Coming back from the realm of fiction to the realm of facts, we see that the European debate about immigration is far from being a clear-cut battle between good and evil. It would be wrong to tar all anti-immigrationists as ‘fascists’, just as it would be wrong to depict all pro-immigrationists as committed to ‘cultural suicide’.
Part III: Despair and Hope
Terrorists are masters of mind control. They kill very few people, but nevertheless manage to terrify billions and shake huge political structures such as the European Union or the United States. Since 11 September 2001, every year terrorists have killed about fifty people in the European Union, about ten people in the USA, about seven people in China, and up to 25,000 people globally (mostly in Iraq, Afghanistan, Pakistan, Nigeria and Syria). 1 In contrast, each year traffic accidents kill about 80,000 Europeans, 40,000 Americans, 270,000 Chinese, and 1.25 million people altogether. 2 Diabetes and high sugar levels kill up to 3.5 million people annually, while air pollution kills about 7 million people. So why do we fear terrorism more than sugar, and why do governments lose elections because of sporadic terror attacks but not because of chronic air pollution?
Terrorism is a military strategy that hopes to change the political situation by spreading fear rather than by causing material damage.
Never underestimate human stupidity.
In the great age of conquerors warfare was a low-damage, high-profit affair. At the Battle of Hastings in 1066 William the Conqueror gained the whole of England in a single day for the cost of a few thousand dead. Nuclear weapons and cyberwarfare, by contrast, are high-damage, low-profit technologies. You could use such tools to destroy entire countries, but not to build profitable empires.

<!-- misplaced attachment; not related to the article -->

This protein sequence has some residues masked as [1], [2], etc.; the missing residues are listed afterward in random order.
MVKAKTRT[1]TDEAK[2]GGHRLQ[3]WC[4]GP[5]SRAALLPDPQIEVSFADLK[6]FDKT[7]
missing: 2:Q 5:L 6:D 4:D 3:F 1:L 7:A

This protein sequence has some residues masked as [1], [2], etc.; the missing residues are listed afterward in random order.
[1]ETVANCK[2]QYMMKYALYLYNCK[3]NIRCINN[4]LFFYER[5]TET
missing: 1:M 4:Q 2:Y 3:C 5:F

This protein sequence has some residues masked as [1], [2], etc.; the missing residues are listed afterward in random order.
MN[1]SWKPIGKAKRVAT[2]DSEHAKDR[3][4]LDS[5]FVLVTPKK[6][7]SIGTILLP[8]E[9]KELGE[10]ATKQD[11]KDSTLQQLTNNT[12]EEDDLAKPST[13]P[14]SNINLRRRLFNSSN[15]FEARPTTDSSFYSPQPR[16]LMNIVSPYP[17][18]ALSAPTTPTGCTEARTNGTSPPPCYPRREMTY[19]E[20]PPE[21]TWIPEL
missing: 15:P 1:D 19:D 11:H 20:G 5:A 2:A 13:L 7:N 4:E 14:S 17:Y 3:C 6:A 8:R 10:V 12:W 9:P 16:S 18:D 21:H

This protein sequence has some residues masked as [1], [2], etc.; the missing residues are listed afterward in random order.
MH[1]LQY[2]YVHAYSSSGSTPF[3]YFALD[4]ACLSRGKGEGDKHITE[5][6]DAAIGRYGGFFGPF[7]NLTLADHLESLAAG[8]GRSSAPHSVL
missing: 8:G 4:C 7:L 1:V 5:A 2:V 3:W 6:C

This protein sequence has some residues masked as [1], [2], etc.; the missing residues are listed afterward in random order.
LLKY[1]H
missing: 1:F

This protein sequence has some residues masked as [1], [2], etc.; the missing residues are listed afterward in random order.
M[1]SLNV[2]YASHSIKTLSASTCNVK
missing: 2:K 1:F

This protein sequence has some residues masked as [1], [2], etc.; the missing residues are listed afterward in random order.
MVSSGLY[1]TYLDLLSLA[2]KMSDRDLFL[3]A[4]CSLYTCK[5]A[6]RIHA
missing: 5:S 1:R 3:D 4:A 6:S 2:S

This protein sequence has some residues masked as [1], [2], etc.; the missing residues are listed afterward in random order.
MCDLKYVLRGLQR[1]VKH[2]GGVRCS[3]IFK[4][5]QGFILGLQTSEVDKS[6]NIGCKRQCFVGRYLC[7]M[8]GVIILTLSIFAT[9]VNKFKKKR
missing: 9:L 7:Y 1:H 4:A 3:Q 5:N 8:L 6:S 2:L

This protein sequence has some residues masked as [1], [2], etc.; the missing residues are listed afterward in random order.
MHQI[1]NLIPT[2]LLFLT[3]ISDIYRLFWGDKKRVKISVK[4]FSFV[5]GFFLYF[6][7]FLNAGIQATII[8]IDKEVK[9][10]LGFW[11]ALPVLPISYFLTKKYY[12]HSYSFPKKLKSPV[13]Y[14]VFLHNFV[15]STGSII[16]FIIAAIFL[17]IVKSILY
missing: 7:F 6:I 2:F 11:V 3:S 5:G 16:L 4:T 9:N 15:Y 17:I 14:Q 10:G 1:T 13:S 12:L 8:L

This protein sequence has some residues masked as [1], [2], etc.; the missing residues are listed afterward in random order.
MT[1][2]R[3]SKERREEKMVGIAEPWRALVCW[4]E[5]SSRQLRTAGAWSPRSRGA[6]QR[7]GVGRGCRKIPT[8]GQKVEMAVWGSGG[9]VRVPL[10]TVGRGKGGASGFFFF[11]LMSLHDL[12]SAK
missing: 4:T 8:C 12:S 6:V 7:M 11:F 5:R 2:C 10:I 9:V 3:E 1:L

None of the religions or nations of today existed when humans colonised the world, domesticated plants and animals, built the first cities, or invented writing and money. Morality, art, spirituality and creativity are universal human abilities embedded in our DNA. Their genesis was in Stone Age Africa. It is therefore crass egotism to ascribe to them a more recent place and time, be they China in the age of the Yellow Emperor, Greece in the age of Plato, or Arabia in the age of Muhammad.
Just as it would be unfair to blame Judaism for the mass killings of the Crusades (Christianity is 100 per cent culpable), so also there is no reason to credit Judaism with the important Christian idea that all human beings are equal before God (an idea that stands in direct contradiction to Jewish orthodoxy, which even today holds that Jews are intrinsically superior to all other humans).